|             - let's call the lifetime of this reference `'1`
11 |         Struct(Box::new(s) as _);
   |                ^^^^^^^^^^^ cast requires that `'1` must outlive `'static`

Trait objects have their own rules: Lifetime elision - The Rust Reference

Box<dyn Trait<'a>> is syntactic sugar for Box<dyn 'static + Trait<'a>> in case of plain trait Trait<'a> {}, which follows the rule

If the trait has no lifetime bounds, then the lifetime is inferred in expressions and is 'static outside of expressions.

Your code FindOneProjectService::new(find_one_project_persistence_adapter /* non-static type*/); obviously can't meet the elided 'static bound, thus the error.

So one solution is using another elision rule:

If the trait is defined with a single lifetime bound then that bound is used.

trait Trait<'a>: 'a /* Note here! */ {}

Another solution is explicitly using the lifetime bound on trait objects:

Box<dyn 'a /* Note here! */ + Trait<'a>>
1 Like

Thank you very much for your detailed response. I learned a lot from it and will dig into the references tomorrow after some coffee!

Mike

I see no reason for the lifetimes on the traits here. In the example at least, you can get rid of them. (Best to avoid lifetimes on traits if possible; trait parameters are invariant, which means they're less flexible to work with than reference lifetimes or other covariant lifetimes.)

pub trait FindOneProjectQueryPort<'a> {
    fn find_one(&self, name: AppId) -> Result<Project, BoxError>;
}

pub trait FindOneProjectUseCase<'a> {
    fn find_one(&self, query: FindOneProjectQuery) -> Result<Project, BoxError>;
}

Lifetime-carrying structs are typically used for short-term borrows, not long term data structures in one's application.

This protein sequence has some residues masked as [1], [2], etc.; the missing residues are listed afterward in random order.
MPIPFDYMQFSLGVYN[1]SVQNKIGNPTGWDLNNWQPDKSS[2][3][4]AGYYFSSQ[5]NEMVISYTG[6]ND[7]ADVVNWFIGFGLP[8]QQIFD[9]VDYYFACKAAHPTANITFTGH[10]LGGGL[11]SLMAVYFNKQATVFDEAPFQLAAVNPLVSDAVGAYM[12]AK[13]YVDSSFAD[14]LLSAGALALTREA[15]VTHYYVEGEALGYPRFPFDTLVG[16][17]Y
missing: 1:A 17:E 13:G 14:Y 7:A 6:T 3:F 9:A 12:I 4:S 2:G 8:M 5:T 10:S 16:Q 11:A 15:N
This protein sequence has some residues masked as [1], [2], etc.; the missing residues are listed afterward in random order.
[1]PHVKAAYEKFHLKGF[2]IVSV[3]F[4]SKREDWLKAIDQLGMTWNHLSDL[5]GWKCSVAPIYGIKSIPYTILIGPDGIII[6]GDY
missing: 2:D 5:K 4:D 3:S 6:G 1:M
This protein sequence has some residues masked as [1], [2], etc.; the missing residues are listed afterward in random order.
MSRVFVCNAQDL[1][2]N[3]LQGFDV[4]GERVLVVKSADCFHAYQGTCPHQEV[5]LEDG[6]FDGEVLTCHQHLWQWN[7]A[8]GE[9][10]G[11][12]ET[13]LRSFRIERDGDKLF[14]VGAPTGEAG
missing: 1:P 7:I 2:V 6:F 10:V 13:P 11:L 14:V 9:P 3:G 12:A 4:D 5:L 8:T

pub struct FindOneProjectRepository<'a> {
    conn: &'a InMemoryDatabaseConnection,
}

If this is a temporary, the surrounding types should probably be temporary too.

// Here I'm showing updated code

pub struct FindOneProjectService<'a> {
    query_port: &'a dyn FindOneProjectQueryPort,
}

impl<'a> FindOneProjectService<'a> {
    pub fn new(query_port: &'a dyn FindOneProjectQueryPort) -> Self {
        Self { query_port }
    }
}

// I saw no reason for this to be implemented on the boxed form either...
impl FindOneProjectUseCase for FindOneProjectService<'_> {
    fn find_one(&self, query: FindOneProjectQuery) -> Result<Project, BoxError> {
        self.query_port.find_one(query.name)
    }
}

And then in main

    // Here I'm showing updated code

    let find_one_project_repository = FindOneProjectRepository::new_with_db(database_connection).unwrap();
    let find_one_project_persistence_adapter = FindOneProjectPersistenceAdapter::new(find_one_project_repository);
    let find_one_project_service = FindOneProjectService::new(&find_one_project_persistence_adapter);

Sometimes there's good reason to have a Box<dyn Trait + 'a>, when you need to type-erase something that is both owning and borrowing -- like an iterator map that owns a closure, say. But if you can avoid boxing and just use &'a dyn Trait /* + 'a */, some things get more ergonomic (and avoid allocations).


If this is not a temporary, perhaps your InMemoryDatabaseConnection should be contained in an Arc or similar, to allow cheap cloning without borrowing (less lifetime hassles). This would allow you to get rid of the lifetimes on the FindOneProject types instead.

3 Likes

The solution by vague is great when using references, such as the inmemory_database_connection variable in main(). The solution by quinedot is similar and helpful. quinedot mentioned something that I had not considered and it totally changed my solution... I was creating a reference of the database connection so I could share it with two separate repositories. I did not think about using an Arc to provide clones of the database connection, which eliminated a lot of the reference and lifetime code and made things simpler. I will update the code in gitlab to show both solutions.

Both solutions have been very, very instructive and helpful. I will return to them as I keep climbing Rust's learning curve. :slight_smile:

Thank you for your help and sharing of knowledge!
Mike

2 Likes